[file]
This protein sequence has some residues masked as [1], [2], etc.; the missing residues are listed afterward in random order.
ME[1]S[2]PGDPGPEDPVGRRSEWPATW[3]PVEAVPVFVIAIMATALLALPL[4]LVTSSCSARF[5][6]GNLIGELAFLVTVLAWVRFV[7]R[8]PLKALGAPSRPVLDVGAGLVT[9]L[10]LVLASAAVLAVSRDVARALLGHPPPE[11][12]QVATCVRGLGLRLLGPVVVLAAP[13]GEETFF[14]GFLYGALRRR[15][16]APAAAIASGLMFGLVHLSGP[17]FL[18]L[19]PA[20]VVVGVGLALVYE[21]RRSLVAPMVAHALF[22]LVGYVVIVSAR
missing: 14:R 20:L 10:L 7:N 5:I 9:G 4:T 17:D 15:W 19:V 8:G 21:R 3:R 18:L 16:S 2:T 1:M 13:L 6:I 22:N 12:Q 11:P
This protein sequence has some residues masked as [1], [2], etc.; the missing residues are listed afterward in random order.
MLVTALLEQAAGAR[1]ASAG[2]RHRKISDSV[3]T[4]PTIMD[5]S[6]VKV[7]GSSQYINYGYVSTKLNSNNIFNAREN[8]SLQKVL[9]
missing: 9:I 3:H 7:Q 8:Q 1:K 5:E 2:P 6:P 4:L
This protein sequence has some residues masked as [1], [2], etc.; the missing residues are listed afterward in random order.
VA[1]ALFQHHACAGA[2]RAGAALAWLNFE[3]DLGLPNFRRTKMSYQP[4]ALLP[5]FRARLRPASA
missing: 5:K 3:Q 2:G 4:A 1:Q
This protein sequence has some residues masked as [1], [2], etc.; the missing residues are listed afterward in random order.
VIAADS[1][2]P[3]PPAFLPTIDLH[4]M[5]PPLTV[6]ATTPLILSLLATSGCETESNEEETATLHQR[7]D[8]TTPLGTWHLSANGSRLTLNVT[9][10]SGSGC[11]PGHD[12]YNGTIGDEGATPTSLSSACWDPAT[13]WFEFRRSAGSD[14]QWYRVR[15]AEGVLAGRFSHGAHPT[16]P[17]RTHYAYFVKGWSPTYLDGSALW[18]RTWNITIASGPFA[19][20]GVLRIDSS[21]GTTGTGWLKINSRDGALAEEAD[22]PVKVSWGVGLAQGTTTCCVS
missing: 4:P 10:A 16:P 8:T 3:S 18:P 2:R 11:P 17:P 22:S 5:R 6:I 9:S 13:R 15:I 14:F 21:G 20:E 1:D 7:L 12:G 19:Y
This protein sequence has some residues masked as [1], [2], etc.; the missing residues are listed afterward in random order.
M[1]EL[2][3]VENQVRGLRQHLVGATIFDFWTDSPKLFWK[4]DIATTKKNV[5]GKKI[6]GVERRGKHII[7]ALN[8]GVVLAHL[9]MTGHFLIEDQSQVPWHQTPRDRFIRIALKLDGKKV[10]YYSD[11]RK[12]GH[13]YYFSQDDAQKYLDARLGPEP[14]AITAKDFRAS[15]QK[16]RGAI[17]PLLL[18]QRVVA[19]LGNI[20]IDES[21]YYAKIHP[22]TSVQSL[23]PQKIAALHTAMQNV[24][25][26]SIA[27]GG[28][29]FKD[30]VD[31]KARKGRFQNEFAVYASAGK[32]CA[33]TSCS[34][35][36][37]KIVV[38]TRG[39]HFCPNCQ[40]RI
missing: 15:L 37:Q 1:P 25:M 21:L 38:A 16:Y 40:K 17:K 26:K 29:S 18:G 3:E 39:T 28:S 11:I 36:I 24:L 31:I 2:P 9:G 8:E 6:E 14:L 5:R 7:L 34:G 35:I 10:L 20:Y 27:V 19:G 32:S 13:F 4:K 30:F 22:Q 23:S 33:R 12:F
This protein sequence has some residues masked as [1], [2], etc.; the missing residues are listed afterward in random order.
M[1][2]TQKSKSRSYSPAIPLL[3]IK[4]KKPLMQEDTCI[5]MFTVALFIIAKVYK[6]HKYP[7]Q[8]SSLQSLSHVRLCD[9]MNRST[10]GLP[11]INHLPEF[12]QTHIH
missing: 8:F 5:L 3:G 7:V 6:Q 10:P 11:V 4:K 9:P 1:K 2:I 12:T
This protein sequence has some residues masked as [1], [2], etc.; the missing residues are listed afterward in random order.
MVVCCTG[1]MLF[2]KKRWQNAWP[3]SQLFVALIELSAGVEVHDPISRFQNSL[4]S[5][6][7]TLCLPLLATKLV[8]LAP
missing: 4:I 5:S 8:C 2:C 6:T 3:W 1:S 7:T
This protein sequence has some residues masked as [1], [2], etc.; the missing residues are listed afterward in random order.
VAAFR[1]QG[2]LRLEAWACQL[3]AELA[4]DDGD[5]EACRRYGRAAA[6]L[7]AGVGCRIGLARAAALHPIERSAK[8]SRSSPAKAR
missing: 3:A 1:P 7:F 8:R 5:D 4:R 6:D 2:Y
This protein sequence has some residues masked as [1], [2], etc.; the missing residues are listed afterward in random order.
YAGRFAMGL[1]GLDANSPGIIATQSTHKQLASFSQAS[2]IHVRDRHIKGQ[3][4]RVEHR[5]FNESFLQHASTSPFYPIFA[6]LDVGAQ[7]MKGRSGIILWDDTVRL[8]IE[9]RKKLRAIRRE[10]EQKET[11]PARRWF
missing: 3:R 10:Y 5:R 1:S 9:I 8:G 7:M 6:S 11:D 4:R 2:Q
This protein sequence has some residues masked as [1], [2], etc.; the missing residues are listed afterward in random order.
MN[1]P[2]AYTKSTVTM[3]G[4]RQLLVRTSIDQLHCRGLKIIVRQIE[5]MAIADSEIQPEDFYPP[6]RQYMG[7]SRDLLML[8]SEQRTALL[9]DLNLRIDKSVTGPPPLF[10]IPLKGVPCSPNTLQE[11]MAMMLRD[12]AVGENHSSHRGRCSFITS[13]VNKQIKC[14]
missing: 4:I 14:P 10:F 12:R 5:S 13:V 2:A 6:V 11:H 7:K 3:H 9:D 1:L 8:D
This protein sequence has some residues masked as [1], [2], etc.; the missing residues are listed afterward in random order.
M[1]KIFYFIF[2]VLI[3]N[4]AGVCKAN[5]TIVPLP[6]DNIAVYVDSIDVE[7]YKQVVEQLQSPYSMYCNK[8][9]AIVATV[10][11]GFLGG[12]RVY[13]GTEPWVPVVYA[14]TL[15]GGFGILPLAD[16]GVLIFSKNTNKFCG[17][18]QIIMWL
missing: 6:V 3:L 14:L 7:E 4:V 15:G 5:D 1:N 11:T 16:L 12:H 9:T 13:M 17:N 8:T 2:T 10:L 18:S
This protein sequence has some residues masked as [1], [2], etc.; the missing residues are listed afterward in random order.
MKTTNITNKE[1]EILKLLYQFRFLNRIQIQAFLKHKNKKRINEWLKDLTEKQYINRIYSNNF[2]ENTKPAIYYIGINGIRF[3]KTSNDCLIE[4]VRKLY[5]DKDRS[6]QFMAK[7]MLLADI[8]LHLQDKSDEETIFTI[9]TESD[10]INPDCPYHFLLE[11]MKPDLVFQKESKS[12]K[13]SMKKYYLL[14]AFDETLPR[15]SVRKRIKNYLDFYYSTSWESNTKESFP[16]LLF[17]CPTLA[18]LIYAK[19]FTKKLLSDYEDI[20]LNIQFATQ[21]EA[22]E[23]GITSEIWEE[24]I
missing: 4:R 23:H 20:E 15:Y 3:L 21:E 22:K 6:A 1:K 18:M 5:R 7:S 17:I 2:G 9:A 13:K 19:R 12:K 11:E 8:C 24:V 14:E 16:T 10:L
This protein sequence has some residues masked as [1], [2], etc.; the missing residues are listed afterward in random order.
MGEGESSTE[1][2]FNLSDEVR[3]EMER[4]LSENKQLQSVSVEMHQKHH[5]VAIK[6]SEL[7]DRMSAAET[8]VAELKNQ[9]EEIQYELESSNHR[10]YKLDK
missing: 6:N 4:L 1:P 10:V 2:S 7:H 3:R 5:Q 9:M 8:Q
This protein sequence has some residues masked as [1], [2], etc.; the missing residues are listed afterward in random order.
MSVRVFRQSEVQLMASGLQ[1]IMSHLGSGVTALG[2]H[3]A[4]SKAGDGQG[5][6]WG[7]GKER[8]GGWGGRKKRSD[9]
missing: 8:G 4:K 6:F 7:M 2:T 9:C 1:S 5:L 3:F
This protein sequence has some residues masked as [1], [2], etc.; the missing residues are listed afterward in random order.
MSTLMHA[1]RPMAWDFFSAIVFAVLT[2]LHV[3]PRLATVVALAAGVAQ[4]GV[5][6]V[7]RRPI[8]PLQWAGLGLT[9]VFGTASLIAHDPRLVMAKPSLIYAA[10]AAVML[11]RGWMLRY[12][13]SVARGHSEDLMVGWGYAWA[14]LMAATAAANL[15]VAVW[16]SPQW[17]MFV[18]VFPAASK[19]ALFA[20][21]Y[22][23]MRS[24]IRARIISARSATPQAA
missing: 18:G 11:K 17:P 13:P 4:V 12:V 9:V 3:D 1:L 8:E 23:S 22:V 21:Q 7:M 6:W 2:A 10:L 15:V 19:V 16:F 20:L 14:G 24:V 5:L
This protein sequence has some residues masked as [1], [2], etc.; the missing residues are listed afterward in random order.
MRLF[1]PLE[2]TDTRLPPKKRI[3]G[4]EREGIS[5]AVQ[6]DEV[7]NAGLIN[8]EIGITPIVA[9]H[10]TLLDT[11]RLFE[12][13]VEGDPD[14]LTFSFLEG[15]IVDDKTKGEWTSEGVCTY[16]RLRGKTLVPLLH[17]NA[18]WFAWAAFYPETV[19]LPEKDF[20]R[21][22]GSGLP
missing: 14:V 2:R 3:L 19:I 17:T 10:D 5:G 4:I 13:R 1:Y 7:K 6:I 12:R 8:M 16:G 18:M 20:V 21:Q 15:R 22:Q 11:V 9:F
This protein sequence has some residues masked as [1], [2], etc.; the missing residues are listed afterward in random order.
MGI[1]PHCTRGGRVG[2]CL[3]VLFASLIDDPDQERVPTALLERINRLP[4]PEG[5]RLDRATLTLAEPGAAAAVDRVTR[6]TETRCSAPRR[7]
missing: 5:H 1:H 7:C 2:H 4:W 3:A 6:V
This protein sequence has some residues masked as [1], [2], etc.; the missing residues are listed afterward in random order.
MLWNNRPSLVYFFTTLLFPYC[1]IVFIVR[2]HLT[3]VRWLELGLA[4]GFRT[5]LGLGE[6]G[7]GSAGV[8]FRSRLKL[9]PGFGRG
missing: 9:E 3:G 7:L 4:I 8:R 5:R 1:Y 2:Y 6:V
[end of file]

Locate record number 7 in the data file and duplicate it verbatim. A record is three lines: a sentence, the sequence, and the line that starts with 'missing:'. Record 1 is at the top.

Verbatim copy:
This protein sequence has some residues masked as [1], [2], etc.; the missing residues are listed afterward in random order.
MVVCCTG[1]MLF[2]KKRWQNAWP[3]SQLFVALIELSAGVEVHDPISRFQNSL[4]S[5][6][7]TLCLPLLATKLV[8]LAP
missing: 4:I 5:S 8:C 2:C 6:T 3:W 1:S 7:T